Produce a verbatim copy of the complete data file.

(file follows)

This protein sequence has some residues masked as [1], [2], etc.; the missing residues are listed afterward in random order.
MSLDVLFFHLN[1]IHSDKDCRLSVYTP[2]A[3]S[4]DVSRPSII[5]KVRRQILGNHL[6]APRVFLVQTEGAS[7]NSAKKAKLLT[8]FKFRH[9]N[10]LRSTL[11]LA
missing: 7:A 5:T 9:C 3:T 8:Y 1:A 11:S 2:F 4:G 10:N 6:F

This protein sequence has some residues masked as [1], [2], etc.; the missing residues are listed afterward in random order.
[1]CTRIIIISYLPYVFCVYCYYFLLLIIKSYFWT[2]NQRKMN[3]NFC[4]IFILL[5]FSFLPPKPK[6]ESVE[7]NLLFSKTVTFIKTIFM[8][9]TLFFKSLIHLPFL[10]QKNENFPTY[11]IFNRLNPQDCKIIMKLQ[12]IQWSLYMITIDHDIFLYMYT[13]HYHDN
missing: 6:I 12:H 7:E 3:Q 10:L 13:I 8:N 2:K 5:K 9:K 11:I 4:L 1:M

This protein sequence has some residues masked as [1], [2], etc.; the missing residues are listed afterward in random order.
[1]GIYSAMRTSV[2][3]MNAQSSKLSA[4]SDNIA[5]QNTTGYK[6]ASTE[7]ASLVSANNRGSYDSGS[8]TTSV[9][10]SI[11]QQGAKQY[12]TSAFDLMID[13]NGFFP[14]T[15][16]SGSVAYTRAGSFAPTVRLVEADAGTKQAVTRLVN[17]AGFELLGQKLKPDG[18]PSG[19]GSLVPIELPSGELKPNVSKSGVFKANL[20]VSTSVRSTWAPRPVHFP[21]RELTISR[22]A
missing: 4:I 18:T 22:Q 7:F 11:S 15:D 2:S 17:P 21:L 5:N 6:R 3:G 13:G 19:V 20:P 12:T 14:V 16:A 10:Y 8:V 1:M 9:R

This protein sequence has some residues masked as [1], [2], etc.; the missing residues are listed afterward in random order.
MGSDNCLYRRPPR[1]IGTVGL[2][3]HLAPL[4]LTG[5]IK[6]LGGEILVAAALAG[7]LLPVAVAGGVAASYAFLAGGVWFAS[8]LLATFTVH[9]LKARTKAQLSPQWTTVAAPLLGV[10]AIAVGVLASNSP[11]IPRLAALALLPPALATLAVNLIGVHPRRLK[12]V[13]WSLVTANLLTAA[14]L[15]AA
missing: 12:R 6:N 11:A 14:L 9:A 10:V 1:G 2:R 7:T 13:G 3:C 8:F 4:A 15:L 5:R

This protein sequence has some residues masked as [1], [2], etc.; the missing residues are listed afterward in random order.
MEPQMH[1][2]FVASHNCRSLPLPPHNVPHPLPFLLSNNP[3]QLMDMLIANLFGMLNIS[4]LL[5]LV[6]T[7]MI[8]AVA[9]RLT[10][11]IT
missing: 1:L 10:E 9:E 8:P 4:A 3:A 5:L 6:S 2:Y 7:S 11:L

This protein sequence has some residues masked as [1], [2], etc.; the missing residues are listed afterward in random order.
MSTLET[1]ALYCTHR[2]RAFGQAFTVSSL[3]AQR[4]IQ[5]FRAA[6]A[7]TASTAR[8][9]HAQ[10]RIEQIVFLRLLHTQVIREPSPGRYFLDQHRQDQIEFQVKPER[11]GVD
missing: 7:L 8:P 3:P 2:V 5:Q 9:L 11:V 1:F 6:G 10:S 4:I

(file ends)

This protein sequence has some residues masked as [1], [2], etc.; the missing residues are listed afterward in random order.
MSLDVLFFHLN[1]IHSDKDCRLSVYTP[2]A[3]S[4]DVSRPSII[5]KVRRQILGNHL[6]APRVFLVQTEGAS[7]NSAKKAKLLT[8]FKFRH[9]N[10]LRSTL[11]LA
missing: 7:A 5:T 9:C 3:T 8:Y 1:A 11:S 2:F 4:G 10:N 6:F

This protein sequence has some residues masked as [1], [2], etc.; the missing residues are listed afterward in random order.
[1]CTRIIIISYLPYVFCVYCYYFLLLIIKSYFWT[2]NQRKMN[3]NFC[4]IFILL[5]FSFLPPKPK[6]ESVE[7]NLLFSKTVTFIKTIFM[8][9]TLFFKSLIHLPFL[10]QKNENFPTY[11]IFNRLNPQDCKIIMKLQ[12]IQWSLYMITIDHDIFLYMYT[13]HYHDN
missing: 6:I 12:H 7:E 3:Q 10:L 13:I 8:N 2:K 5:K 9:K 11:I 4:L 1:M

This protein sequence has some residues masked as [1], [2], etc.; the missing residues are listed afterward in random order.
[1]GIYSAMRTSV[2][3]MNAQSSKLSA[4]SDNIA[5]QNTTGYK[6]ASTE[7]ASLVSANNRGSYDSGS[8]TTSV[9][10]SI[11]QQGAKQY[12]TSAFDLMID[13]NGFFP[14]T[15][16]SGSVAYTRAGSFAPTVRLVEADAGTKQAVTRLVN[17]AGFELLGQKLKPDG[18]PSG[19]GSLVPIELPSGELKPNVSKSGVFKANL[20]VSTSVRSTWAPRPVHFP[21]RELTISR[22]A
missing: 4:I 18:T 22:Q 7:F 11:S 15:D 2:S 17:P 21:L 5:N 6:R 3:G 13:G 19:V 20:P 12:T 14:V 16:A 10:Y 8:V 1:M 9:R

This protein sequence has some residues masked as [1], [2], etc.; the missing residues are listed afterward in random order.
MGSDNCLYRRPPR[1]IGTVGL[2][3]HLAPL[4]LTG[5]IK[6]LGGEILVAAALAG[7]LLPVAVAGGVAASYAFLAGGVWFAS[8]LLATFTVH[9]LKARTKAQLSPQWTTVAAPLLGV[10]AIAVGVLASNSP[11]IPRLAALALLPPALATLAVNLIGVHPRRLK[12]V[13]WSLVTANLLTAA[14]L[15]AA
missing: 12:R 6:N 11:A 14:L 9:A 10:V 1:G 2:R 7:T 13:G 3:C 8:F 4:A 15:L 5:R

This protein sequence has some residues masked as [1], [2], etc.; the missing residues are listed afterward in random order.
MEPQMH[1][2]FVASHNCRSLPLPPHNVPHPLPFLLSNNP[3]QLMDMLIANLFGMLNIS[4]LL[5]LV[6]T[7]MI[8]AVA[9]RLT[10][11]IT
missing: 1:L 10:E 9:E 8:P 4:A 3:A 5:L 6:S 2:Y 7:S 11:L

This protein sequence has some residues masked as [1], [2], etc.; the missing residues are listed afterward in random order.
MSTLET[1]ALYCTHR[2]RAFGQAFTVSSL[3]AQR[4]IQ[5]FRAA[6]A[7]TASTAR[8][9]HAQ[10]RIEQIVFLRLLHTQVIREPSPGRYFLDQHRQDQIEFQVKPER[11]GVD
missing: 7:L 8:P 3:P 2:V 5:Q 9:L 11:V 1:F 6:G 10:S 4:I